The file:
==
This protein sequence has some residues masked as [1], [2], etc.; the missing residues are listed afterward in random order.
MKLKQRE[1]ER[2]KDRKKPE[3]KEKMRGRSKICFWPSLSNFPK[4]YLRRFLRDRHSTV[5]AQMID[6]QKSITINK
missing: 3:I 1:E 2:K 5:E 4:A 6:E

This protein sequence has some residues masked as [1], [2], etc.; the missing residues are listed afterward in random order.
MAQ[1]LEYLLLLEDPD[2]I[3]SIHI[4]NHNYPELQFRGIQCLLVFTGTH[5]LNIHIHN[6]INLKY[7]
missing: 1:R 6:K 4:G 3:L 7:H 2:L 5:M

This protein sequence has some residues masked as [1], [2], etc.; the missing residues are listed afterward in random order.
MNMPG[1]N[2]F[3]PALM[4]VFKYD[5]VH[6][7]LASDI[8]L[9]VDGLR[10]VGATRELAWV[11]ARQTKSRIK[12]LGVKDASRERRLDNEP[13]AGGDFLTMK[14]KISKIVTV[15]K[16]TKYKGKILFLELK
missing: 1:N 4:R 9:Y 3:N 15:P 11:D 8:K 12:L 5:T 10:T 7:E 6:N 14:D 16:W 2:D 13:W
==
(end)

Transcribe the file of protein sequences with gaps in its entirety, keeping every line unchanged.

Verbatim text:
This protein sequence has some residues masked as [1], [2], etc.; the missing residues are listed afterward in random order.
MKLKQRE[1]ER[2]KDRKKPE[3]KEKMRGRSKICFWPSLSNFPK[4]YLRRFLRDRHSTV[5]AQMID[6]QKSITINK
missing: 3:I 1:E 2:K 5:E 4:A 6:E

This protein sequence has some residues masked as [1], [2], etc.; the missing residues are listed afterward in random order.
MAQ[1]LEYLLLLEDPD[2]I[3]SIHI[4]NHNYPELQFRGIQCLLVFTGTH[5]LNIHIHN[6]INLKY[7]
missing: 1:R 6:K 4:G 3:L 7:H 2:L 5:M

This protein sequence has some residues masked as [1], [2], etc.; the missing residues are listed afterward in random order.
MNMPG[1]N[2]F[3]PALM[4]VFKYD[5]VH[6][7]LASDI[8]L[9]VDGLR[10]VGATRELAWV[11]ARQTKSRIK[12]LGVKDASRERRLDNEP[13]AGGDFLTMK[14]KISKIVTV[15]K[16]TKYKGKILFLELK
missing: 1:N 4:R 9:Y 3:N 15:P 11:D 8:K 12:L 5:T 10:T 7:E 6:N 14:D 16:W 2:D 13:W